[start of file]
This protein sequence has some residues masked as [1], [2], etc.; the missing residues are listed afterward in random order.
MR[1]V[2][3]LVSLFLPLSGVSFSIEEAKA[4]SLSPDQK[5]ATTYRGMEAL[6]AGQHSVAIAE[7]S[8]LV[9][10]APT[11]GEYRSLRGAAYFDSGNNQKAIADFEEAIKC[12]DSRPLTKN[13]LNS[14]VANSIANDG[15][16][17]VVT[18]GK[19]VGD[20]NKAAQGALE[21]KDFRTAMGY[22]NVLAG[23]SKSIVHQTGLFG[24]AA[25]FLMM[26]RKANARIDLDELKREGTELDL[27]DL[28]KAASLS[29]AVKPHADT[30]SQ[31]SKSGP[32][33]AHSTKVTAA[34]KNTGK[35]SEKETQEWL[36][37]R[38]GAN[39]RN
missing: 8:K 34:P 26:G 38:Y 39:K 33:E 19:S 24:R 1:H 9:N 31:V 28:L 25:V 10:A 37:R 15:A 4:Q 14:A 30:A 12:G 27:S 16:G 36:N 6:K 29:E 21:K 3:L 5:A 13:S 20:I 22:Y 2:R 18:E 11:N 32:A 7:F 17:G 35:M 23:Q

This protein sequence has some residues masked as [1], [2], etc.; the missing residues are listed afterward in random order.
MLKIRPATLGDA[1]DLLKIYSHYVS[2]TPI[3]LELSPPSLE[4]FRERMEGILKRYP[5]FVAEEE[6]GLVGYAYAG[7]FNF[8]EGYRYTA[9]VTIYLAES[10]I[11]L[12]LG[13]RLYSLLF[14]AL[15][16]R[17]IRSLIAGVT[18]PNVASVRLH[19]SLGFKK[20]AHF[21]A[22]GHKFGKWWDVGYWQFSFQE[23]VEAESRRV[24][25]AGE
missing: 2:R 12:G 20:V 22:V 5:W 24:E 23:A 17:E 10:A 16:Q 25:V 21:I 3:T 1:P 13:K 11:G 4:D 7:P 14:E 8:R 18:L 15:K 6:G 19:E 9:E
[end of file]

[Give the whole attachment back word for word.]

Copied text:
This protein sequence has some residues masked as [1], [2], etc.; the missing residues are listed afterward in random order.
MR[1]V[2][3]LVSLFLPLSGVSFSIEEAKA[4]SLSPDQK[5]ATTYRGMEAL[6]AGQHSVAIAE[7]S[8]LV[9][10]APT[11]GEYRSLRGAAYFDSGNNQKAIADFEEAIKC[12]DSRPLTKN[13]LNS[14]VANSIANDG[15][16][17]VVT[18]GK[19]VGD[20]NKAAQGALE[21]KDFRTAMGY[22]NVLAG[23]SKSIVHQTGLFG[24]AA[25]FLMM[26]RKANARIDLDELKREGTELDL[27]DL[28]KAASLS[29]AVKPHADT[30]SQ[31]SKSGP[32][33]AHSTKVTAA[34]KNTGK[35]SEKETQEWL[36][37]R[38]GAN[39]RN
missing: 8:K 34:P 26:G 38:Y 39:K 33:E 19:S 24:R 1:H 9:N 31:V 28:L 25:V 10:A 37:R 15:A 4:Q 14:A 30:A 12:G 27:S 16:G 36:N 6:K 29:E 21:K 3:L 5:A 13:S 20:I 22:Y 2:R 18:E 11:N 32:A 7:F 17:G 35:M 23:Q

This protein sequence has some residues masked as [1], [2], etc.; the missing residues are listed afterward in random order.
MLKIRPATLGDA[1]DLLKIYSHYVS[2]TPI[3]LELSPPSLE[4]FRERMEGILKRYP[5]FVAEEE[6]GLVGYAYAG[7]FNF[8]EGYRYTA[9]VTIYLAES[10]I[11]L[12]LG[13]RLYSLLF[14]AL[15][16]R[17]IRSLIAGVT[18]PNVASVRLH[19]SLGFKK[20]AHF[21]A[22]GHKFGKWWDVGYWQFSFQE[23]VEAESRRV[24][25]AGE
missing: 2:R 12:G 20:V 22:V 5:W 24:E 23:A 17:E 10:A 16:Q 25:V 21:I 3:T 1:P 13:K 11:G 4:D 7:P 14:E 8:R 18:L 15:K 6:G 19:E 9:E